What The Buddha Taught By Walpala Rahula Analysis

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What the Buddha Taught, by Walpola Rahula, is a general introduction to the Buddhist traditions. Buddhism is one of the largest religions with over 500 million devoted followers. Buddhism is not a traditional religion with god(s), but is the belief of human beings. The Buddha is recognized to be the first to achieve enlightenment. His teachings have transcended continents, and centuries. In the first chapter of What the Buddha Taught, the reader realizes that the Buddha was not a god, or an incarnation of a god. He was a normal man named Siddhartha, was born a prince, a life of wealth and shelter. Siddhartha would begin to notice the suffering humans were enduring. He soon realized that humans should only rely on themselves for “spiritual success”. The drastic difference …show more content…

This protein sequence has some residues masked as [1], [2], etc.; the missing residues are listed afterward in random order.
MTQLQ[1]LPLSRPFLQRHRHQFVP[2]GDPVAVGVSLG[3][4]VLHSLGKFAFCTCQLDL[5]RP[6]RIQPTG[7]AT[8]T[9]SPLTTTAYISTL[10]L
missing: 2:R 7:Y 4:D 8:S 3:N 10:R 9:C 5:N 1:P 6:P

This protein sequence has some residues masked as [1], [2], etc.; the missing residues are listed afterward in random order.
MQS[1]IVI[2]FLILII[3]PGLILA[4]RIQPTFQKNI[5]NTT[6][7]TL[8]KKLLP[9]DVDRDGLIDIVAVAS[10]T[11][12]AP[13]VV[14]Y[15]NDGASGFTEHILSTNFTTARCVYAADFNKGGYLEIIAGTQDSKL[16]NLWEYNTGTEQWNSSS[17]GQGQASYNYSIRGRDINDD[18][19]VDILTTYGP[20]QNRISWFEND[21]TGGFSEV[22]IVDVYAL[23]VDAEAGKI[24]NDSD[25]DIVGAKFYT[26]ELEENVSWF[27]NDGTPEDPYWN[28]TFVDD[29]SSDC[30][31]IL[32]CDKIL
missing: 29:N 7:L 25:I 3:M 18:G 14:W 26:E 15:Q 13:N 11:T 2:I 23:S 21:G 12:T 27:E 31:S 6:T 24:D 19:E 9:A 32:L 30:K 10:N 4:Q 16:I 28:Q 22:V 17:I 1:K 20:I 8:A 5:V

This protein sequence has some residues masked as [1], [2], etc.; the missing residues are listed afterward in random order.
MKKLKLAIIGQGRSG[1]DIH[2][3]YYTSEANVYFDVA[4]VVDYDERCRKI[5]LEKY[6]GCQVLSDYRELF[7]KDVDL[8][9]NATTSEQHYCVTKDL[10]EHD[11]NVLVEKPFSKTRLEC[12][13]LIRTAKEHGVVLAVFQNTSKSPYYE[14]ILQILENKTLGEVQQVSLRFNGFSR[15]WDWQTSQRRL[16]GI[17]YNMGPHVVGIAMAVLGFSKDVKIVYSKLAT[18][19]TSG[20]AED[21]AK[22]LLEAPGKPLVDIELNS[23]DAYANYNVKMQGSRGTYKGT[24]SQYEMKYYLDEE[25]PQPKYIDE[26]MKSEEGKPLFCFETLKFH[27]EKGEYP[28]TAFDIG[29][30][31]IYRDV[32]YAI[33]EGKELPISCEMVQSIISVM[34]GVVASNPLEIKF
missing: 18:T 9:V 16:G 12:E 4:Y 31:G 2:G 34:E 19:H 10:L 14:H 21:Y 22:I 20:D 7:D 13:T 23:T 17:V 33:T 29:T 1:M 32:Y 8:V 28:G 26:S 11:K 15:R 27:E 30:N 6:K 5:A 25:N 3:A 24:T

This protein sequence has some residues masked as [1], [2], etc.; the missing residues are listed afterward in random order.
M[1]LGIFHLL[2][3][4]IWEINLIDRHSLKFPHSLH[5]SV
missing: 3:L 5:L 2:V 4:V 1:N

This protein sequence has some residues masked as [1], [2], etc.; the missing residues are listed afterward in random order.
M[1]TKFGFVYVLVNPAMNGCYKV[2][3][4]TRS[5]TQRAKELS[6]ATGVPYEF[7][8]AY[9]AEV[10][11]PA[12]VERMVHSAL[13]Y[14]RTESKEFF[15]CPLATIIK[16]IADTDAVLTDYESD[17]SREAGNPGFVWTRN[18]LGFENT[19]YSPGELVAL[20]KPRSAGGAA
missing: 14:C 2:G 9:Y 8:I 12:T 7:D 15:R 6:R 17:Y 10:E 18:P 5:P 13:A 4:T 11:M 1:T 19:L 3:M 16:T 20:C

Dukkha can be translated to suffering. Relating to suffering, it can also be interpreted as being out of place or emptiness. There are certain aspects to Dukkha. For example, ordinary suffering, which is birth, old age, desires. Another aspect is suffering that comes from change. Furthermore, the most notable aspect is the attachment to worldly possessions. The Buddha understood that we cannot take our possessions with us in the afterlife. Along with the Four Noble Truths, was the Five Aggregates. The first of these is aggregate of matter, or material body. This the connection the body has with the outside world; such as taste, smell, sound, sight. The second aggregate is that of sensations. Sensations often determine our mood, whether it is pleasant, unpleasant, or neutral feelings. Derived from the first aggregate is the sense, the second aggregate deals with the contact. With the aggregate of sensations, the mind is now considered an organ, like an eye, and not as a person’s being. Drawing from this conclusion, you begin to comprehend that Buddhism is a religion of the mind; of one’s

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